E-Mail Us
Distressed Condominium Relief Act Summary

Gov. Charlie Crist signed into law a measure Tuesday that will allow Florida's beleaguered condominium associations to go after up to twice the amount of delinquent dues owed them.

Condo associations had previously been limited to six months' worth in most cases.

When the law takes effect on July 1, associations also will be able to deny owners who owe money access to pools or other common-ground amenities.

Other provisions of the "Distressed Condominium Relief Act" let an association either delay or discard some previously required -- and very costly -- upgrades to a building's fire alarms, sprinklers system and elevators.

The new law is another government effort to help Florida's condo associations recover from a years-long slide in revenue from dues, plummeting unit values and declining occupancy rates as foreclosures ran rampant in the wake of the real estate downturn.

"It has been such a worst-case scenario for the people who live in those buildings, so this is a very good thing," said Ryan Carson, a sales agent with Re/Max Premier Services on condo-laden Siesta Key. "This will be a good shot in the arm."

During the housing boom there was no hotter commodity. At the height of frenzied buying, people stood in long lines just for a chance to put a deposit down and secure a unit. Often the unit was immediately resold, or flipped, several times for a profit. Hundreds of traditional apartment buildings across the state were converted to condos.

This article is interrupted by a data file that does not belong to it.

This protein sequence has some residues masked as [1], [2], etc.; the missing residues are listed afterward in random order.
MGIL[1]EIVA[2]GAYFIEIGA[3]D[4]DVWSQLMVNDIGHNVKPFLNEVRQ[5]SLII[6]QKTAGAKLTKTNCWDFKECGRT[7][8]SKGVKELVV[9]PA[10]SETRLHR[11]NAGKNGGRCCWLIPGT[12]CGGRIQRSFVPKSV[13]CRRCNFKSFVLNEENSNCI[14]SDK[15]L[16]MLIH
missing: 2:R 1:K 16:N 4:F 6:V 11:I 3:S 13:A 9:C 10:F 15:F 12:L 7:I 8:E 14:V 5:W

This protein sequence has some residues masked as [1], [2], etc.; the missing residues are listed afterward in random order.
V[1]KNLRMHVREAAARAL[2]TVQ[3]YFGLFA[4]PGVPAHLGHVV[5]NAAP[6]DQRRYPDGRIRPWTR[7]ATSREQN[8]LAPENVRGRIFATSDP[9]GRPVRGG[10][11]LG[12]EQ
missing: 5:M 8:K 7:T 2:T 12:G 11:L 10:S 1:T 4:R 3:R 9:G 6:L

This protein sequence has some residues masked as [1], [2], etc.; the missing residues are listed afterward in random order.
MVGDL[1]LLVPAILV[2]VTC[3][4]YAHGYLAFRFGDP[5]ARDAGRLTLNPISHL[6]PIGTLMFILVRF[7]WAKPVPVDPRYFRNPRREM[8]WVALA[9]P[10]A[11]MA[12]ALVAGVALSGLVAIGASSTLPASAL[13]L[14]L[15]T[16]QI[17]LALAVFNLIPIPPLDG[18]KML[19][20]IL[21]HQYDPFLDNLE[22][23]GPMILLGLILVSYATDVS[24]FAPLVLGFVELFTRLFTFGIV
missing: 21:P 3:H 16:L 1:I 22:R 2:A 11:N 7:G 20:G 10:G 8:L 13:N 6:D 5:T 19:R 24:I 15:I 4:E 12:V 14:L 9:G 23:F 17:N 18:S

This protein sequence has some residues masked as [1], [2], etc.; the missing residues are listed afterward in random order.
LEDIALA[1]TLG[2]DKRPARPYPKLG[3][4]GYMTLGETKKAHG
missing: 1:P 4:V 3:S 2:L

The deflation of the market also was felt most strongly in the condo market, which has been hit by waves of defaults. Investors walked away from units bought at inflated prices and stopped paying dues. 

Association advocates claim that many banks have been slow to complete foreclosures to avoid having to pay back dues and maintenance costs, leading to a downward spiral.

"For condominiums and homeowner associations struggling with very high delinquencies, this will allow them to collect rent from tenants in delinquent units and homes without having to go to court," said Donna D. Berger, executive director of the Community Advocacy Network. "For failed condominium conversion projects, this will hopefully encourage investment in these communities."

Stephen Demchak, treasurer of the Second Bayshore Condominium Association in Bradenton, said the new law will help associations the most by making banks pay up to one year's worth of back dues when they foreclose.

"It has evened up the playing field considerably," Demchak said. "But we still need to come up with a method where the banks must complete their foreclosures in a much quicker time."

Demchak said his condo complex was completely occupied and nearly foreclosure-free before the downturn. Speculator-fueled buying pushed occupancy rates down to as low as 85 percent during the last two years as many investors abandoned their units.

"When you're missing two years of association fees, that puts a real strain on the budget," he said. "If this goes on any longer we are going to have to go to a special assessment."

Source: Sarasota Herald Tribune, 1st June 2010
Writer: Tom Bayles

© 2010 Advanced Property Management, Inc.   All Rights Reserved.